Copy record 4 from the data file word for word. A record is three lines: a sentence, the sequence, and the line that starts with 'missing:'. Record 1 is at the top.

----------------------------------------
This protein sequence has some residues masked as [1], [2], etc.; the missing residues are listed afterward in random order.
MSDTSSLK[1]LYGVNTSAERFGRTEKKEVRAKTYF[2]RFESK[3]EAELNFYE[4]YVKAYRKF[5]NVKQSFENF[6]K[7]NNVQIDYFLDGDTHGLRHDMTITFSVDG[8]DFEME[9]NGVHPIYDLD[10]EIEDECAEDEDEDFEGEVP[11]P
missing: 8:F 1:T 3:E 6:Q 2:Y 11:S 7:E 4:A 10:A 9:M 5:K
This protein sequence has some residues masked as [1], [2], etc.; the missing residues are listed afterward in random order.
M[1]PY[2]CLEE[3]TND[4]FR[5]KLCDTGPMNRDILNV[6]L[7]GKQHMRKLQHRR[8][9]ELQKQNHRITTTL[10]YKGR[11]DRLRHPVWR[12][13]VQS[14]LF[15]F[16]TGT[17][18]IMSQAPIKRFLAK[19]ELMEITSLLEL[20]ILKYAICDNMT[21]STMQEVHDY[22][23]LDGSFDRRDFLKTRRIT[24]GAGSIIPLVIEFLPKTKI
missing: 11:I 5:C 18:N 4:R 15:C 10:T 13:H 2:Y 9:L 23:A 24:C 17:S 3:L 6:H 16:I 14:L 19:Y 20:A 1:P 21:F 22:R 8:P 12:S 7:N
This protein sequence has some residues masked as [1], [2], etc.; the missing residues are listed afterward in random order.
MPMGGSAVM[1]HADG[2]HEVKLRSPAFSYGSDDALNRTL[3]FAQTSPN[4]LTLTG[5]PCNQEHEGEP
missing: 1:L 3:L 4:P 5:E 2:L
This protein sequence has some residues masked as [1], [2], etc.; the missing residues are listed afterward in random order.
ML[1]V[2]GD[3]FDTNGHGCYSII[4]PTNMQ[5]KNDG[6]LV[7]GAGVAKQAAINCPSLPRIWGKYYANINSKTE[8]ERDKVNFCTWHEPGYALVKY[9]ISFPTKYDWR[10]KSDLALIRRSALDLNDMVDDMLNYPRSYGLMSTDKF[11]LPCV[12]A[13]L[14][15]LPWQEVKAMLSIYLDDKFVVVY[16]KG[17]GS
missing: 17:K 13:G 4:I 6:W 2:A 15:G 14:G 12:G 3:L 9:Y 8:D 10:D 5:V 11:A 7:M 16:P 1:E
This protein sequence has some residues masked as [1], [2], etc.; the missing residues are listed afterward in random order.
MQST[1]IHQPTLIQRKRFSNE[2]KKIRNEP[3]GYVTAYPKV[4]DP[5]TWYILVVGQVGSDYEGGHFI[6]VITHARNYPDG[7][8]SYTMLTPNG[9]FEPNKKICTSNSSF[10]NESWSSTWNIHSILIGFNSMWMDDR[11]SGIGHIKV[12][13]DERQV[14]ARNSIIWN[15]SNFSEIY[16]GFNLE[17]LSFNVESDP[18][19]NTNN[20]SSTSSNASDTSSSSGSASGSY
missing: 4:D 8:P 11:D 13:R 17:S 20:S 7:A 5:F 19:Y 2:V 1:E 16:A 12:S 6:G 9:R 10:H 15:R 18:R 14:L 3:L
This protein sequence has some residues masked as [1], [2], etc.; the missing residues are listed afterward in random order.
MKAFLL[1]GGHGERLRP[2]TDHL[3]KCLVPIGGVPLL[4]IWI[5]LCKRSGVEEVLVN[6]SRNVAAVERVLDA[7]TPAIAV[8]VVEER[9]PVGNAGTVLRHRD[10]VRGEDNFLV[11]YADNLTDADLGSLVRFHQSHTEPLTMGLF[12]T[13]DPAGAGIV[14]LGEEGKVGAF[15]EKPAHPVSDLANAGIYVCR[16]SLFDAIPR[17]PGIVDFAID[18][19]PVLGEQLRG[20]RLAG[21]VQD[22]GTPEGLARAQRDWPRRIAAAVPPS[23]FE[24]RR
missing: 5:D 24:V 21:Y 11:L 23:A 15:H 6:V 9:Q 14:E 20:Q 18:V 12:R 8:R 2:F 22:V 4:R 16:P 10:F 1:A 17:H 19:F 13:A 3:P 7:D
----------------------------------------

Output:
This protein sequence has some residues masked as [1], [2], etc.; the missing residues are listed afterward in random order.
ML[1]V[2]GD[3]FDTNGHGCYSII[4]PTNMQ[5]KNDG[6]LV[7]GAGVAKQAAINCPSLPRIWGKYYANINSKTE[8]ERDKVNFCTWHEPGYALVKY[9]ISFPTKYDWR[10]KSDLALIRRSALDLNDMVDDMLNYPRSYGLMSTDKF[11]LPCV[12]A[13]L[14][15]LPWQEVKAMLSIYLDDKFVVVY[16]KG[17]GS
missing: 17:K 13:G 4:I 6:W 2:A 15:G 14:G 12:G 3:L 9:Y 8:D 10:D 5:V 11:A 7:M 16:P 1:E